Russian opposition leader Alexei Navalny has taken his feud with President Vladimir Putin to Europe's highest rights court.
Navalny appeared before the European Court of Human Rights on Wednesday to complain that his repeated arrests by Russian authorities are politically motivated and a violation of his basic rights.
"Over the past years I have been jailed at least seven times. Last year I spent two months in a cell for exercising our right to freedom of assembly," Navalny told the Strasbourg, France-based court. "The probability that this happened 'without political coordination' is as remote as the chances of meeting a dinosaur in this court."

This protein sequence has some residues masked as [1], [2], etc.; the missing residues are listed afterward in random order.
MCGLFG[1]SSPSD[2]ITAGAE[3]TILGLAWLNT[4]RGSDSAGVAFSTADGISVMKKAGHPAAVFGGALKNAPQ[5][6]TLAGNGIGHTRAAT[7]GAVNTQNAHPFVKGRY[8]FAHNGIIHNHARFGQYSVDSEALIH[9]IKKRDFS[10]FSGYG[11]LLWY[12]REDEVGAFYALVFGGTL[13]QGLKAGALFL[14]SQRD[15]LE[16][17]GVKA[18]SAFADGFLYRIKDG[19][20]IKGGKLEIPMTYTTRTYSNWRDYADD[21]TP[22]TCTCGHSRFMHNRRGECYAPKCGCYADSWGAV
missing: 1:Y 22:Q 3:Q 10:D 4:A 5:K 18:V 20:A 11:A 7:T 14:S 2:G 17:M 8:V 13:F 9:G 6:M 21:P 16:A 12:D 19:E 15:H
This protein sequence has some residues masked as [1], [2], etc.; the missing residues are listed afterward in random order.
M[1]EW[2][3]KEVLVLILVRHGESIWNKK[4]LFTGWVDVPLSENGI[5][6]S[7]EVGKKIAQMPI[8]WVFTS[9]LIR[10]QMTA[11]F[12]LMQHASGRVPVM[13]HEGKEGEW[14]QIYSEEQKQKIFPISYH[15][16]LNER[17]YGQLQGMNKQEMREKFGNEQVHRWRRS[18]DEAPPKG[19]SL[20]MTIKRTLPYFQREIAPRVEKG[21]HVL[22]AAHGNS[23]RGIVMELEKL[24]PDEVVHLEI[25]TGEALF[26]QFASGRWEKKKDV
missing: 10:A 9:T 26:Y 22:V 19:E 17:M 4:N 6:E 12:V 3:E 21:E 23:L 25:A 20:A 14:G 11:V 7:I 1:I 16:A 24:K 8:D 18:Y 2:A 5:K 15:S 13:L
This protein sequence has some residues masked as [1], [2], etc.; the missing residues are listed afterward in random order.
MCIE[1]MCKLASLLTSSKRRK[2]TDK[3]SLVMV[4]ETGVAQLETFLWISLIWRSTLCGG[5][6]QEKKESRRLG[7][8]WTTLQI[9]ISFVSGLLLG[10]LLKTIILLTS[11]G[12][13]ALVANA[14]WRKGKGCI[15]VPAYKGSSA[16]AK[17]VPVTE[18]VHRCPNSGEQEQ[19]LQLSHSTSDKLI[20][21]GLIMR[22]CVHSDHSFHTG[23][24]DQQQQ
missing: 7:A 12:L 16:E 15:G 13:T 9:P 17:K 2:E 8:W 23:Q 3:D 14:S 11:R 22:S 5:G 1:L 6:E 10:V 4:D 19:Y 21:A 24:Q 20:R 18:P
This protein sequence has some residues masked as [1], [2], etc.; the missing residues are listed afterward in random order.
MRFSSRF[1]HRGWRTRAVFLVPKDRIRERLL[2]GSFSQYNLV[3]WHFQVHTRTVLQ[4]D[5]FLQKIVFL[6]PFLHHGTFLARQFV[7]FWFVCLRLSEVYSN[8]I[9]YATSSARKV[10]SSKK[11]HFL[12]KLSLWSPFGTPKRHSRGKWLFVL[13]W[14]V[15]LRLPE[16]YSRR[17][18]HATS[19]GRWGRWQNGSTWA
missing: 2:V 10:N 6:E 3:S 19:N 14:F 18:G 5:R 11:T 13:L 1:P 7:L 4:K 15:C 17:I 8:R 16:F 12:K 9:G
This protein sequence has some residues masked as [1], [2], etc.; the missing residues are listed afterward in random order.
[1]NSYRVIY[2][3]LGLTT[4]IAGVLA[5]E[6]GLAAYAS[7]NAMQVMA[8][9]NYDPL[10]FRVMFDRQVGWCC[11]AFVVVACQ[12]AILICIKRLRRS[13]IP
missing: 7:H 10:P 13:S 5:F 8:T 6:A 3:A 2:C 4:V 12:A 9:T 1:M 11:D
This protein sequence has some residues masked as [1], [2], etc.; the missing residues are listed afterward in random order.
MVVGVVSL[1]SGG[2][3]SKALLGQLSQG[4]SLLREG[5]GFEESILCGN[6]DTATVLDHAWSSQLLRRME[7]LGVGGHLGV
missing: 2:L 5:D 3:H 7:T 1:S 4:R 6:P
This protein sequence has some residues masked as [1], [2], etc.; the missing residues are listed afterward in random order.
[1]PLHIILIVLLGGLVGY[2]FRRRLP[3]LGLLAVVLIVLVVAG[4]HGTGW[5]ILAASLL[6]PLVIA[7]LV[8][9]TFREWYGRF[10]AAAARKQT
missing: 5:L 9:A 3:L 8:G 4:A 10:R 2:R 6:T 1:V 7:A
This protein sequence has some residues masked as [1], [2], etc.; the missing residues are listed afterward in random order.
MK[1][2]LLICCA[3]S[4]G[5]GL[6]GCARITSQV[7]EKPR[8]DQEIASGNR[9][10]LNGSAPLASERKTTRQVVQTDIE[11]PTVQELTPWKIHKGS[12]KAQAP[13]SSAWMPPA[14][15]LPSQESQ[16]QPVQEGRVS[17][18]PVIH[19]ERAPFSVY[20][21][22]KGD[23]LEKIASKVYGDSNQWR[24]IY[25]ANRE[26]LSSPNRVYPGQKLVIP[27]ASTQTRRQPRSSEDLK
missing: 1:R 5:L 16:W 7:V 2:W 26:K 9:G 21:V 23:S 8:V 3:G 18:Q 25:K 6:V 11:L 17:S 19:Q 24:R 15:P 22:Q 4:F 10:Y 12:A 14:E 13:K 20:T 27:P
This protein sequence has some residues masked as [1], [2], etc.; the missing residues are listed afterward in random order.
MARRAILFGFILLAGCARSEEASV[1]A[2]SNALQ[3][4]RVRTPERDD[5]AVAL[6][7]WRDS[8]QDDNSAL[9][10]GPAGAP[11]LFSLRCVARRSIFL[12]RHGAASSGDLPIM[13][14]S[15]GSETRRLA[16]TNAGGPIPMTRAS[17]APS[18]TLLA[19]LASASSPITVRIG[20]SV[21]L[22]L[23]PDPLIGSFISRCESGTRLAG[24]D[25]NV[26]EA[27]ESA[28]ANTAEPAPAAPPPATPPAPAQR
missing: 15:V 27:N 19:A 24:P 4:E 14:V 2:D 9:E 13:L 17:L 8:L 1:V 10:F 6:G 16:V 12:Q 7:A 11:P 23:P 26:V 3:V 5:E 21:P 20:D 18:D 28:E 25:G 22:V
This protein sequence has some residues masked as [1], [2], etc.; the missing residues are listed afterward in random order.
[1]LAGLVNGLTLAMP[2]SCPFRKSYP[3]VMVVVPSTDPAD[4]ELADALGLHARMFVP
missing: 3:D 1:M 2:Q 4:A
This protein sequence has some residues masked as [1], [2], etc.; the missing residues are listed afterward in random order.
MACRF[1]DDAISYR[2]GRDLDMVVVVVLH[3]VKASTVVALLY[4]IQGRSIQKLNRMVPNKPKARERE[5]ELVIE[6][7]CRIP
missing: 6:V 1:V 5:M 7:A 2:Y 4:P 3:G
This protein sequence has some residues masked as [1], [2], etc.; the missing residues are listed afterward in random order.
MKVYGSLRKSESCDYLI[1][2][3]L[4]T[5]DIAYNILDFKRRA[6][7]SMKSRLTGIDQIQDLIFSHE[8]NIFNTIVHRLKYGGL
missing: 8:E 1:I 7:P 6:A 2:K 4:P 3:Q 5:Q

Navalny has been campaigning for the March 18 presidential election but has been barred by the election commission, which says a criminal conviction disqualifies him from the ballot.
Navalny claims his 2013 conviction for embezzlement was engineered by the Kremlin to keep him from public office.
Proving that Russian authorities had political motives in arresting him and not allowing his rallies to go ahead would set an important precedent for activists across Russia, Navalny told reporters.
"This case is important not only for me but also for other people in Russia, especially in the regions, because they are stripped of the freedom of assembly,'' he said. "If the European Court for Human Rights sees political motives in those cases — and I think we have presented enough evidence for this today — it will make an important precedent in Russia.''
Either way, Navalny has said the election will certainly give Putin another six years in office.